'Twere good you let him know,

For who that's but a queen, fair, sober, wise,                                       [190]

Would from a paddock, from a bat, a gib,           [paddock = toad; gib = tom-cat]

Such dear concernings hide? Who would do so?

No, in despite of sense and secrecy,

Unpeg the basket on the house's top,

Let the birds fly, and like the famous ape,                                            [195]

To try conclusions in the basket creep,

And break your own neck down.

GERTRUDE: Be thou assured, if words be made of breath,

And breath of life, I have no life to breathe

What thou hast said to me.                                                                     [200]

HAMLET: I must to England, you know that?

GERTRUDE:                           Alack,

I had forgot. 'Tis so concluded on.

HAMLET: There's letters sealed, and my two schoolfellows,

Whom I will trust as I will adders fanged,                     [adders = snakes]

They bear the mandate, they must sweep my way                             [205]

And marshal me to knavery. Let it work,

For 'tis the sport to have the engineer                      [enginer = engineer, sapper]

Hoist with his own petard, an't shall go hard          [petard = bomb; the one who set the bomb is blown up]

But I will delve one yard below their mines,         [mines = land mines]

And blow them at the moon. O, 'tis most sweet                                 [210]

When in one line two crafts directly meet.

This man shall set me packing;

I'll lug the guts into the neighboring room.                   [lug the guts = drag Polonius’s corpse]

Mother, good night indeed. This counselor                        [This counselor = Polonius]

Is now most still, most secret, and most grave,                                   [215]

Who was in life a foolish prating knave.

Come, sir to draw toward an end with you.

Good night, mother.

[Exeunt severally. Hamlet tugging in Polonius.]



from Act V, scene 2


[Enter King, Queen, Laertes, Lords, Osric, and Attendants with
foils &c.]

Come, Hamlet, come, and take this hand from me.

[The King puts Laertes' hand into Hamlet's.]

Give me your pardon, sir: I have done you wrong:
But pardon't, as you are a gentleman.
This presence knows, and you must needs have heard,
How I am punish'd with sore distraction.
What I have done
That might your nature, honour, and exception
Roughly awake, I here proclaim was madness.
Was't Hamlet wrong'd Laertes? Never Hamlet:
If Hamlet from himself be ta'en away,
And when he's not himself does wrong Laertes,
Then Hamlet does it not, Hamlet denies it.
Who does it, then? His madness: if't be so,
Hamlet is of the faction that is wrong'd;
His madness is poor Hamlet's enemy.
Sir, in this audience,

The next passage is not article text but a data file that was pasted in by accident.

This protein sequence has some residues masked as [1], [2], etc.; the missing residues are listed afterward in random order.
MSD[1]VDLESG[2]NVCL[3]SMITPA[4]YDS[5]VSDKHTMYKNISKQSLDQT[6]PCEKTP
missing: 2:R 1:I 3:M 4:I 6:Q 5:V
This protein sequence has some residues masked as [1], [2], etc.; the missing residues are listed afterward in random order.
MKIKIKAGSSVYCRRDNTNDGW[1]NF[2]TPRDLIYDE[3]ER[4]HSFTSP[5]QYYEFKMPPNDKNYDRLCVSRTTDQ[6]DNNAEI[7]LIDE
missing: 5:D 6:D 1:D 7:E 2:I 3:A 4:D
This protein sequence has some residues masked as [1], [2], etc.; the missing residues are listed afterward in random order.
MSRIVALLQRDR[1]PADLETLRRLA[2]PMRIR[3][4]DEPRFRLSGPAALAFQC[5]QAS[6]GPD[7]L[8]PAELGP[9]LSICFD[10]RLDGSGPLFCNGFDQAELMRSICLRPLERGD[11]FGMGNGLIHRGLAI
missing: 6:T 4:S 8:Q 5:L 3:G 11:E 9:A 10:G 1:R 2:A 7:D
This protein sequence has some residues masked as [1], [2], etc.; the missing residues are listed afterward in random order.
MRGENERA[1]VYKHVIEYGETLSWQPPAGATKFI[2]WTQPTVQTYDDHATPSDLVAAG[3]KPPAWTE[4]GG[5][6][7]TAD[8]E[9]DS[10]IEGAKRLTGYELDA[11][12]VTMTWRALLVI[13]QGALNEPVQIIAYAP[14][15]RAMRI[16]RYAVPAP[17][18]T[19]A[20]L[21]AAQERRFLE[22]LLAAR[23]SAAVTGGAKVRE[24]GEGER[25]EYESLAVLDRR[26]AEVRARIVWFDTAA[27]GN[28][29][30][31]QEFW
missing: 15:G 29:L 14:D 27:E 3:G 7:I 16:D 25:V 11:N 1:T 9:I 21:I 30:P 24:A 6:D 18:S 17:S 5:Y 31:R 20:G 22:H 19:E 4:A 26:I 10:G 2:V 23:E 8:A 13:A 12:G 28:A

Let my disclaiming from a purpos'd evil
Free me so far in your most generous thoughts
That I have shot my arrow o'er the house
And hurt my brother.

I am satisfied in nature,
Whose motive, in this case, should stir me most
To my revenge. But in my terms of honour
I stand aloof; and will no reconcilement
Till by some elder masters of known honour
I have a voice and precedent of peace
To keep my name ungor'd. But till that time
I do receive your offer'd love like love,
And will not wrong it.

I embrace it freely;
And will this brother's wager frankly play.--
Give us the foils; come on.

Come, one for me.

I'll be your foil, Laertes; in mine ignorance
Your skill shall, like a star in the darkest night,
Stick fiery off indeed.

You mock me, sir.

No, by this hand.

Give them the foils, young Osric. Cousin Hamlet,
You know the wager?

Very well, my lord;
Your grace has laid the odds o' the weaker side.

I do not fear it; I have seen you both;
But since he's better'd, we have therefore odds.

This is too heavy, let me see another.

This likes me well. These foils have all a length?

[They prepare to play.]

Ay, my good lord.

Set me the stoups of wine upon that table,--
If Hamlet give the first or second hit,
Or quit in answer of the third exchange,
Let all the battlements their ordnance fire;
The king shall drink to Hamlet's better breath;
And in the cup an union shall he throw,
Richer than that which four successive kings
In Denmark's crown have worn. Give me the cups;
And let the kettle to the trumpet speak,
The trumpet to the cannoneer without,
The cannons to the heavens, the heavens to earth,
'Now the king drinks to Hamlet.'--Come, begin:--
And you, the judges, bear a wary eye.

Come on, sir.

Come, my lord.

[They play.]




A hit, a very palpable hit.


Stay, give me drink.--Hamlet, this pearl is thine;
Here's to thy health.--

[Trumpets sound, and cannon shot off within.]

Give him the cup.

I'll play this bout first; set it by awhile.--
Come.--Another hit; what say you?

[They play.]

A touch, a touch, I do confess.

Our son shall win.

He's fat, and scant of breath.--
Here, Hamlet, take my napkin, rub thy brows:
The queen carouses to thy fortune, Hamlet.

Good madam!

Gertrude, do not drink.

I will, my lord; I pray you pardon me.

[Aside.] It is the poison'd cup; it is too late.